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Charles Maurice de Talleyrand-Périgord, 1st Prince de Bénévent (French pronunciation: [ʃaʁl moʁis də tal(ɛ)ʁɑ̃ peʁiɡɔʁ]; 2 February 1754 – 17 May 1838) was a French diplomat. He worked successfully from the regime of Louis XVI, through the French Revolution and then under Napoleon I, Louis XVIII, Charles X, and Louis-Philippe. Known since the turn of the 19th century simply by the name Talleyrand, he remains a figure that polarizes opinion. Some regard him as one of the most versatile, skilled and influential diplomats in European history, and some believe that he was a traitor, betraying in turn, the Ancien Régime, the French Revolution, Napoleon, and the Restoration. He is also notorious for turning his back on the Catholic Church after ordination to the priesthood and episcopacy.
Talleyrand was born into an aristocratic family in Paris. A congenital leg limp left him unable to enter the expected military career and caused him to be called later le diable boiteux (French for "the lame devil") among other nicknames. Deprived of his rights of primogeniture by a family council, which judged his physical condition incompatible with the traditional military careers of the Talleyrand Counts of Périgord, he was instead directed to an ecclesiastic career. This was considerably assisted and encouraged by his uncle Alexandre Angélique de Talleyrand-Périgord, then Roman Catholic Archbishop of Reims. It would appear that the family, while prestigious and ancient, was not particularly prosperous, and saw church positions as a way to gain wealth. He attended the Collège d'Harcourt and seminary of Saint-Sulpice until the age of 21. He was ordained a priest in 1779. In 1780, he became a Catholic-church representative to the French Crown, the Agent-General of the Clergy. In this position, he was instrumental in drafting a general inventory of church properties in France as of 1785, along with a defence of "inalienable rights of church", a stance he was to deny later. In 1789, because of the influence of his father and family, the already notably non-believing Talleyrand was appointed Bishop of Autun. In 1801 Pope Pius VII laicised Talleyrand, an event most uncommon in the history of the Church.
In the Estates-General of 1789, he represented the clergy, the First Estate. During the French Revolution, Talleyrand supported the revolutionary cause. He assisted Mirabeau in the secularisation of ecclesiastical properties. He participated in the writing of the Declaration of the Rights of Man and proposed the Civil Constitution of the Clergy that nationalised the Church, and swore in the first four constitutional bishops, even though he had himself resigned as Bishop following his excommunication by Pope Pius VI. Notably, he promoted the public education in full spirit of the Enlightenment. He celebrated the mass during the Fête de la Fédération on 14 July 1790.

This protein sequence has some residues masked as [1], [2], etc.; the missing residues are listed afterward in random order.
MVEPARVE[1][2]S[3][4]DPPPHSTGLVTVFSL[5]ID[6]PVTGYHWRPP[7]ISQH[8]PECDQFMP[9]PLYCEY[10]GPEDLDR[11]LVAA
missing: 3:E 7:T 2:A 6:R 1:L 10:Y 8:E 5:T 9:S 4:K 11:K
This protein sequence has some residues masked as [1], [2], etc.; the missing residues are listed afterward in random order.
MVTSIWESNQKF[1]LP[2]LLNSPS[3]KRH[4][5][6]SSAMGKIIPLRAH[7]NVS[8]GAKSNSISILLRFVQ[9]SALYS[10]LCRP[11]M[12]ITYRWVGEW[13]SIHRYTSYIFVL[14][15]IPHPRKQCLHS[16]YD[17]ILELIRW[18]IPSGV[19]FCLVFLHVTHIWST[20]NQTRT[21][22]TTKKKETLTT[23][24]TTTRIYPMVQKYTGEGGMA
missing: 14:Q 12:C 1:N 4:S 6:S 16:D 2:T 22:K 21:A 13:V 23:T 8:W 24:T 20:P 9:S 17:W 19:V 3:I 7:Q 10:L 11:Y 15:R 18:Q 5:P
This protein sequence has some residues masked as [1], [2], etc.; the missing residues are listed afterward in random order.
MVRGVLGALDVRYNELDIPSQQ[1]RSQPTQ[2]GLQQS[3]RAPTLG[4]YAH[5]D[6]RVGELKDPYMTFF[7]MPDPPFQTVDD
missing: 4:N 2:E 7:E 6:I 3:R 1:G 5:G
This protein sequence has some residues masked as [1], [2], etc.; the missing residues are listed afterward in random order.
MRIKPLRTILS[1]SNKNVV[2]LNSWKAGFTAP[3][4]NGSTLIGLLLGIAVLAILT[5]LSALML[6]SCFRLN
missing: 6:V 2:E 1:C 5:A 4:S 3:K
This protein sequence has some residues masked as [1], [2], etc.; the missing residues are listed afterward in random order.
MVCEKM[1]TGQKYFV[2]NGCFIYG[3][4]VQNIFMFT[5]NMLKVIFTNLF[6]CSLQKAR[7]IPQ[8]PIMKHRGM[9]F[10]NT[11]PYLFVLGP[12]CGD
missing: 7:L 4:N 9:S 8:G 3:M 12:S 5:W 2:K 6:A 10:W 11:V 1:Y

In 1792, he was sent twice, though not officially, to Britain to avert war. Besides an initial declaration of neutrality during the first campaigns of 1792, his mission ultimately failed. In September 1792, he left Paris for England just at the beginning of September Massacres, yet declined émigré status. Because of incriminating papers found in the armoire de fer, the National Convention issued a warrant for his arrest in December 1792. His stay in England was not uneventful either; in March 1794, he was forced to leave the country by Pitt's expulsion order. He then arrived in the United States where he stayed until his return to France in 1796. During his stay, he supported himself by working as a bank agent, involved in commodity trading and real-estate speculation. He was the house guest of Senator Aaron Burr of New York. Talleyrand years later refused the same generosity to Burr because Talleyrand had been friends with Alexander Hamilton, whom Burr had killed in a duel. Talleyrand is also reputed to have stayed at the Wilson House in Oyster Bay, New York.
After 9 Thermidor, he mobilised his friends (most notably the abbé Martial Borye Desrenaudes and Germaine de Staël) to lobby in the National Convention and then the newly established Directoire for his return. His name was then suppressed from the émigré list and he returned to France on 25 September 1796. In 1797, he became Foreign Minister. He was implicated in the XYZ Affair which escalated the Quasi-War with America. Talleyrand saw a possible political career for Napoleon during the Italian campaigns of 1796 to 1797. He wrote many letters to Napoleon and the two became close allies. Talleyrand was against the destruction of the Republic of Venice, but he complimented Napoleon when peace with Austria was concluded (Venice was given to Austria), probably because he wanted to reinforce his alliance with Napoleon.